|Dimensions||6 × .5 × 9 in|
A cultural biography of Brooklyn’s Green-Wood Cemetery, and a cry of mourning for a post-9/11 world of perpetual war and environmental violence
|Dimensions||6 × .5 × 9 in|
In Green-Wood, the author wanders Brooklyn’s famous nineteenth-century cemetery, where the burial ground becomes a portal through which she can explore her own trauma after September 11, and uncover the historical and national traumas leading up to that event. For the author, Green-Wood becomes not only a place of death, but also survival in the midst of death. Green-Wood bears witness to the ways in which people and things are entangled with one another in vast nets of connection.
The leafy [Green-Wood] cemetery through which Cobb walks in the years after 9/11, during the ensuing wars in the Middle East, during her mother’s cancer treatments, and during her own treatments for infertility, does indeed serve as the ground on which public and private histories are founded, the ground of her historical identity as a United States citizen in the twenty-first century. “I walk against the backdrop of war,” she writes, “the toppling of the Hussein statue, declaration of end of hostilities. Continued bombings. names of dead in the paper.” Yet Cobb complicates the traditional patriarchal view of the earth’s humanizing work by contextualizing it within the high price the earth pays for its unpaid and often unsung cultural labor: “I walk by bulldozers, mowers, pesticide sprayers with yellow warning placards: keep out for 24 hours.’ Alert to the fact that earth’s metaphysical role in western culture has for many centuries been coextensive with the role it has played in capitalism, industrialization, imperialism, and globalization, Green-Woodnever pretends that the terms that make us human do not hold the humus hostage.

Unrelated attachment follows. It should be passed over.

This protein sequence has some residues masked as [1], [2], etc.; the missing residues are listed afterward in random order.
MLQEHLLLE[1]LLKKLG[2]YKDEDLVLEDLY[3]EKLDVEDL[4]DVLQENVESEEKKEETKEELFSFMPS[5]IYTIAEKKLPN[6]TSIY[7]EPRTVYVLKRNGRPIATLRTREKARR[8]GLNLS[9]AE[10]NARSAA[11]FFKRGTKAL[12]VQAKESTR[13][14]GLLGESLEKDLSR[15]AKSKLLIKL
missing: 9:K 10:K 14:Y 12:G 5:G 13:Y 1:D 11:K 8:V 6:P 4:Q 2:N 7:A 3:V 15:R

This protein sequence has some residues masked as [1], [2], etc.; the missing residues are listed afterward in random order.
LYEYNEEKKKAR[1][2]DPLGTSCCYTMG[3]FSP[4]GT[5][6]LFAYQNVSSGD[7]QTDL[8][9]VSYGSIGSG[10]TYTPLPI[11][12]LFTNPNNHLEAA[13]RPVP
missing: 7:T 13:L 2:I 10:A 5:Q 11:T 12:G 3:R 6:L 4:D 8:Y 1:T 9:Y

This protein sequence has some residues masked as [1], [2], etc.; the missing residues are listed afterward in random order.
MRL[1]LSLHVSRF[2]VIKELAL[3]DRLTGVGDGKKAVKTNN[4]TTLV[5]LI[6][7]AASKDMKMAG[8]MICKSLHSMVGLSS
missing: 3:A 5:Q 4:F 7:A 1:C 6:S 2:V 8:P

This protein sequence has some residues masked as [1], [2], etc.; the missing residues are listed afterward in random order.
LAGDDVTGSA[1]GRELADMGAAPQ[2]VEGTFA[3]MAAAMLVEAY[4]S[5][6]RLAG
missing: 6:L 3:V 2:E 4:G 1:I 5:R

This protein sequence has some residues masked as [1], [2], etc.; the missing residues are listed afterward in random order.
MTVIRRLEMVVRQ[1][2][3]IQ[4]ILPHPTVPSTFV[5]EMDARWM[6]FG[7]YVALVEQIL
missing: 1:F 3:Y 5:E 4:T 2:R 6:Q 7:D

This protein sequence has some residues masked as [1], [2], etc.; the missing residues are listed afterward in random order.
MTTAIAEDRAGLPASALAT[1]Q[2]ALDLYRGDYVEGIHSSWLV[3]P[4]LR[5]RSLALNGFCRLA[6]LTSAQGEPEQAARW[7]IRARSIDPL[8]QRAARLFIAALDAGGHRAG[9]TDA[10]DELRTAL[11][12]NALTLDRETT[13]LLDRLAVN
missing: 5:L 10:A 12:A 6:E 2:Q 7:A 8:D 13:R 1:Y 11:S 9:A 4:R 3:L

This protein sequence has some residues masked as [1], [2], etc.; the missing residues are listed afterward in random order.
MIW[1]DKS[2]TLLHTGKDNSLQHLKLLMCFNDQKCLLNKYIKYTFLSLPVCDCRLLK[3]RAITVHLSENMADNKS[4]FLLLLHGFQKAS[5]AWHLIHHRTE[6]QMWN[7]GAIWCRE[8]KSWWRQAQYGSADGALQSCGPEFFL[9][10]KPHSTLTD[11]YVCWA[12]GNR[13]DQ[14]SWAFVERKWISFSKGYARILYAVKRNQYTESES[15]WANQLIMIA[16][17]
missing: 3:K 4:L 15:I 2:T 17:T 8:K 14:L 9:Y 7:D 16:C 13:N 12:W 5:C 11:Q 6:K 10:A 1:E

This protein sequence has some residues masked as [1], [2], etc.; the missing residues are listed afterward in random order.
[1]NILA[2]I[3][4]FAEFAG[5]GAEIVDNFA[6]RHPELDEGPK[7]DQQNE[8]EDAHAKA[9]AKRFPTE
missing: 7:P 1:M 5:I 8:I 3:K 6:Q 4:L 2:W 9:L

Lisa Olstein: “Form sets the thought free,” says Anne Carson. How did form and thought co-evolve in the unfolding of this work?
Allison Cobb: I initially wrote a manuscript of poems about Green-Wood, but I was unsatisfied with that. It was fragmented, emotional—reflective of the shattered feeling I had post 9/11. I wanted to keep that, and I also wanted to do more, to document my trail through this history of landscape and culture. So I began writing in prose, and citing my sources—and the manuscript took a hybrid prose-poetry form, what some call documentary or investigative poetry. The hybrid part was important to me. I wanted to use the strategies of historical research, nature writing, and journalism, and I also wanted to undercut them, to show how each has its genre conventions, and none should be thought of as transparent mirrors of some “truth.” The hybrid nature of the work—and my technique of juxtaposing poetry with poetic prose with journalistic recording and historical context—let me show the seams, the constructed nature of all those endeavors, and my own co-construction with them.